“While inspecting a local pond in February 2017, I was greeted by a charming and handsome Sultan dragonfly (Camacinia gigantea, family Libellulidae). He was perched on the stiff and straight inflorescence of an aroid (below).

Sultan Dragonfly perched
Sultan Dragonfly perched

“Periodically, he would take off from this favourite perch and conduct brief flights over his territory, or snatch a meal from the sky. Sometimes, he would return with an insect in his mouth (below).

Sultan Dragonfly feeding
Sultan Dragonfly feeding

“A video clip of this regal dragonfly chomping and chewing his prey may be previewed here:

“Then, just when I least expected, this Sultan darted off with a burst of energy and urgency. Next, I heard the clash of wings in mid-air and the male was swiftly back to his perch, with a female in tow! The pair had adopted the mating wheel position (below) and remained in union for just under a minute.

Sultan Dragonfly mating
Sultan Dragonfly mating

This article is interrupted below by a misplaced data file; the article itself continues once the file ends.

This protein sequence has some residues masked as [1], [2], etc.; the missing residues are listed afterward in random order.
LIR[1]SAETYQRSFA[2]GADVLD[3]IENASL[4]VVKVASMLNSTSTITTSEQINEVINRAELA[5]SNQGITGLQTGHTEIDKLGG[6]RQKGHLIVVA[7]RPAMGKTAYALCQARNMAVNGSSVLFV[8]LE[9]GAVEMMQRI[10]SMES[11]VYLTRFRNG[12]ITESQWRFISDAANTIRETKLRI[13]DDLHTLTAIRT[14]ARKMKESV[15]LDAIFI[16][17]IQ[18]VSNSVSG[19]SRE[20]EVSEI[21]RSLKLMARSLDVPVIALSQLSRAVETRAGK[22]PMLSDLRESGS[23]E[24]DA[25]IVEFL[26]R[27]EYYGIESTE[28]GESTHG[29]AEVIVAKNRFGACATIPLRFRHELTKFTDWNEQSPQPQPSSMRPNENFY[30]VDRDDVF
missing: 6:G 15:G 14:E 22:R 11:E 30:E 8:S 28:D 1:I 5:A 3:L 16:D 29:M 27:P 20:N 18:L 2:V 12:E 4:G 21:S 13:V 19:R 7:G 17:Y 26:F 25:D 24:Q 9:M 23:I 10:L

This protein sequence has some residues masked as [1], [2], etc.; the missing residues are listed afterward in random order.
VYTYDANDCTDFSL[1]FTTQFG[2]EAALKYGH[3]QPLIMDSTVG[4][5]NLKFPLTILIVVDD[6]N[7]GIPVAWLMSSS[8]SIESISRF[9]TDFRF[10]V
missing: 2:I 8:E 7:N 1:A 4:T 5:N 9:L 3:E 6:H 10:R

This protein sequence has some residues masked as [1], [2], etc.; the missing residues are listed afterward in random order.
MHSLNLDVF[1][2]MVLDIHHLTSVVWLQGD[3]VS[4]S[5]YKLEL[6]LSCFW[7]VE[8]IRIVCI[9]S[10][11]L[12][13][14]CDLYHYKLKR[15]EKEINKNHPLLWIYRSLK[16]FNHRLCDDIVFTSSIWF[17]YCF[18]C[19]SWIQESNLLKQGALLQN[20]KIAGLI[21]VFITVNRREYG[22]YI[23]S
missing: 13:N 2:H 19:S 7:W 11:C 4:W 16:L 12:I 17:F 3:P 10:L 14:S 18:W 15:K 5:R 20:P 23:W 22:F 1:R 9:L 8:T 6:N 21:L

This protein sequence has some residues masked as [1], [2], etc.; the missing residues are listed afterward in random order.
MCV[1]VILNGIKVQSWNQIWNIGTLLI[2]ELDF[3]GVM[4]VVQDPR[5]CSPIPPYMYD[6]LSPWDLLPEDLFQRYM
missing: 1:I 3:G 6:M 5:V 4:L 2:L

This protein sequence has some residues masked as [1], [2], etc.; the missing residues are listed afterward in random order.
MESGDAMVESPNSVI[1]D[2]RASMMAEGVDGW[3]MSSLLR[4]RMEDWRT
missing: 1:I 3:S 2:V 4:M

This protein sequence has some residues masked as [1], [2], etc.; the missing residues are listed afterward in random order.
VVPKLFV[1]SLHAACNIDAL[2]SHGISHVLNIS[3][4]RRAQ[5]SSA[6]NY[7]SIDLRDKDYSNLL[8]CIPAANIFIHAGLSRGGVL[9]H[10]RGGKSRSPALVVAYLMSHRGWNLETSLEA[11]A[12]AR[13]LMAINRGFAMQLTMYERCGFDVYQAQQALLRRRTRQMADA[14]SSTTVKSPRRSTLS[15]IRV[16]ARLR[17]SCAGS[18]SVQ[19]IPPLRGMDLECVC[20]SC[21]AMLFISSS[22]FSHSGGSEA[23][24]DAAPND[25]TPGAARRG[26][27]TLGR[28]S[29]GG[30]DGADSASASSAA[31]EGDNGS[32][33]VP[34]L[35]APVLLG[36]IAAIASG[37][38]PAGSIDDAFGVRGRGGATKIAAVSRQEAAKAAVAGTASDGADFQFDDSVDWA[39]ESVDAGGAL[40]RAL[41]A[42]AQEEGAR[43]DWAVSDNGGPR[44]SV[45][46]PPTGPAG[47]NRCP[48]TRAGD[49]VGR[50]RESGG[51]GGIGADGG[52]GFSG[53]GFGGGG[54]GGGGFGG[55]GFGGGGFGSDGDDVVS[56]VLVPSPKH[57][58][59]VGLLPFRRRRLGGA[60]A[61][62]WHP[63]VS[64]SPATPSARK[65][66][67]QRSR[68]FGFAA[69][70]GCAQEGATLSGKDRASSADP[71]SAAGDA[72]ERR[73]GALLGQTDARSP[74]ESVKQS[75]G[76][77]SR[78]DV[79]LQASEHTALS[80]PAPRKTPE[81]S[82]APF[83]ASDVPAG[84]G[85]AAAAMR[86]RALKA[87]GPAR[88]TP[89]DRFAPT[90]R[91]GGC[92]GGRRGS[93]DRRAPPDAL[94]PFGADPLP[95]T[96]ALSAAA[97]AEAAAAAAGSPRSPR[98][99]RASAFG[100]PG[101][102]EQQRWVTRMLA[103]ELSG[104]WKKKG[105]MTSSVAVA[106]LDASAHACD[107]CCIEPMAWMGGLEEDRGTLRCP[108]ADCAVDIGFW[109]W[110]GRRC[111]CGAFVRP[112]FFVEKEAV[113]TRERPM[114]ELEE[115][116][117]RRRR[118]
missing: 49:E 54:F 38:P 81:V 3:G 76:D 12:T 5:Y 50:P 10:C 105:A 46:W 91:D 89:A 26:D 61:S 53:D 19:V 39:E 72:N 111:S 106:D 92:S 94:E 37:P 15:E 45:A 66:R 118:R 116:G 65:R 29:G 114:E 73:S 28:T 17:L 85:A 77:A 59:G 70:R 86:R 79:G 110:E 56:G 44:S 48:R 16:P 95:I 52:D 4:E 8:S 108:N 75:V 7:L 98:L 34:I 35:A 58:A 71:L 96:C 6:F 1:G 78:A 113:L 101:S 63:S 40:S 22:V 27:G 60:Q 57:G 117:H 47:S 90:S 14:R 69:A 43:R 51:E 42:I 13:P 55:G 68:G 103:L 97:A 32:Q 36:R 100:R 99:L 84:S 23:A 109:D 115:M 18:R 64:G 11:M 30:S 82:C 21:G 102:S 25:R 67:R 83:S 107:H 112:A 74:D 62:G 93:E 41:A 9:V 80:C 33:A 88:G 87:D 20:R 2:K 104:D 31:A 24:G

“A video clip of their intense, intimate moment may be previewed here:

“Not long after my observations had reached its climax, the female then sought a secluded corner of the pond to lay her fertilised eggs.

“A brief video clip of this female ovipositing may be previewed here:”

Dr. Leong Tzi Ming
5th April 2017

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Dr Wee played a significant role as a green advocate in Singapore through his extensive involvement in various organizations and committees: as Secretary and Chairman for the Malayan Nature Society (Singapore Branch), and with the Nature Society (Singapore) as founding President (1978-1995). He has also served in the Nature Reserve Board (1987-1989), Nature Reserves Committee (1990-1996), National Council on the Environment/Singapore Environment Council (1992-1996), Work-Group on Nature Conservation (1992) and Inter-Varsity Council on the Environment (1995-1997). He is Patron of the Singapore Gardening Society and was appointed Honorary Museum Associate of the Lee Kong Chian Natural History Museum (LKCNHM) in 2012. In 2005, Dr Wee started the Bird Ecology Study Group. With more than 6,000 entries, the website has become a valuable resource consulted by students, birdwatchers and researchers locally and internationally. The views and opinions expressed in this article are his own, and do not represent those of LKCNHM, the National University of Singapore or its affiliated institutions.

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